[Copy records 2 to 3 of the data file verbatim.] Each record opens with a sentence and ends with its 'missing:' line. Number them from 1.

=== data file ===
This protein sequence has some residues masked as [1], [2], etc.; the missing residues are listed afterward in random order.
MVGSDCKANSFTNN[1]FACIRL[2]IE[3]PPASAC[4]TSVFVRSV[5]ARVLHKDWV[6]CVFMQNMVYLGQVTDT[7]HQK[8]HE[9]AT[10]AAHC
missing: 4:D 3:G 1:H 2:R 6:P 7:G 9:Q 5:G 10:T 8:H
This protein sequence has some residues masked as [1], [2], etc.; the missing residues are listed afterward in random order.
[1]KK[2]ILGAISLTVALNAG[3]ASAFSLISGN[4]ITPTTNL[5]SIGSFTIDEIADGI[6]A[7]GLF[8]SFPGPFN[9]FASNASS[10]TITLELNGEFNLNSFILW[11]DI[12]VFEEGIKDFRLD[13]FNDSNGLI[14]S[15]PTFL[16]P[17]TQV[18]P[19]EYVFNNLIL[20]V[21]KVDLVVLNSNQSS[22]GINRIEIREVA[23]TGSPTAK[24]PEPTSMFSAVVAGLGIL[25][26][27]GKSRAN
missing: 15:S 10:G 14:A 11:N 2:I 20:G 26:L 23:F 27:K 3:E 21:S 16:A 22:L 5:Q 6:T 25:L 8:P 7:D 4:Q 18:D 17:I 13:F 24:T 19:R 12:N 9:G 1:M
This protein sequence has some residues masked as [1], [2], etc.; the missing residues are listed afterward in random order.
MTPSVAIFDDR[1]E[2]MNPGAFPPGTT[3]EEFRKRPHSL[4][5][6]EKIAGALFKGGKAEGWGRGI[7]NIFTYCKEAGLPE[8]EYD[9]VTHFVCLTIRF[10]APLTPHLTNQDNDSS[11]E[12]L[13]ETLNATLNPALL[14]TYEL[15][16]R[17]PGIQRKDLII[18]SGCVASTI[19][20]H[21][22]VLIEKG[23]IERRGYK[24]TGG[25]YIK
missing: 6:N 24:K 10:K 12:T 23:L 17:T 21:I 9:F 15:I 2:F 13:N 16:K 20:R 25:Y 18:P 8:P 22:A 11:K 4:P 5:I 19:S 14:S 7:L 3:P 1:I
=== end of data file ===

This protein sequence has some residues masked as [1], [2], etc.; the missing residues are listed afterward in random order.
[1]KK[2]ILGAISLTVALNAG[3]ASAFSLISGN[4]ITPTTNL[5]SIGSFTIDEIADGI[6]A[7]GLF[8]SFPGPFN[9]FASNASS[10]TITLELNGEFNLNSFILW[11]DI[12]VFEEGIKDFRLD[13]FNDSNGLI[14]S[15]PTFL[16]P[17]TQV[18]P[19]EYVFNNLIL[20]V[21]KVDLVVLNSNQSS[22]GINRIEIREVA[23]TGSPTAK[24]PEPTSMFSAVVAGLGIL[25][26][27]GKSRAN
missing: 15:S 10:G 14:A 11:N 2:I 20:G 26:L 23:F 27:K 3:E 21:S 16:A 22:L 5:Q 6:T 25:L 8:P 7:D 4:Q 18:D 17:I 13:F 24:T 19:R 12:N 9:G 1:M
This protein sequence has some residues masked as [1], [2], etc.; the missing residues are listed afterward in random order.
MTPSVAIFDDR[1]E[2]MNPGAFPPGTT[3]EEFRKRPHSL[4][5][6]EKIAGALFKGGKAEGWGRGI[7]NIFTYCKEAGLPE[8]EYD[9]VTHFVCLTIRF[10]APLTPHLTNQDNDSS[11]E[12]L[13]ETLNATLNPALL[14]TYEL[15][16]R[17]PGIQRKDLII[18]SGCVASTI[19][20]H[21][22]VLIEKG[23]IERRGYK[24]TGG[25]YIK
missing: 6:N 24:K 10:K 12:T 23:L 17:T 21:I 9:F 15:I 2:F 13:N 16:K 20:R 25:Y 18:P 8:P 22:A 11:K 4:P 5:I 19:S 14:S 7:L 3:P 1:I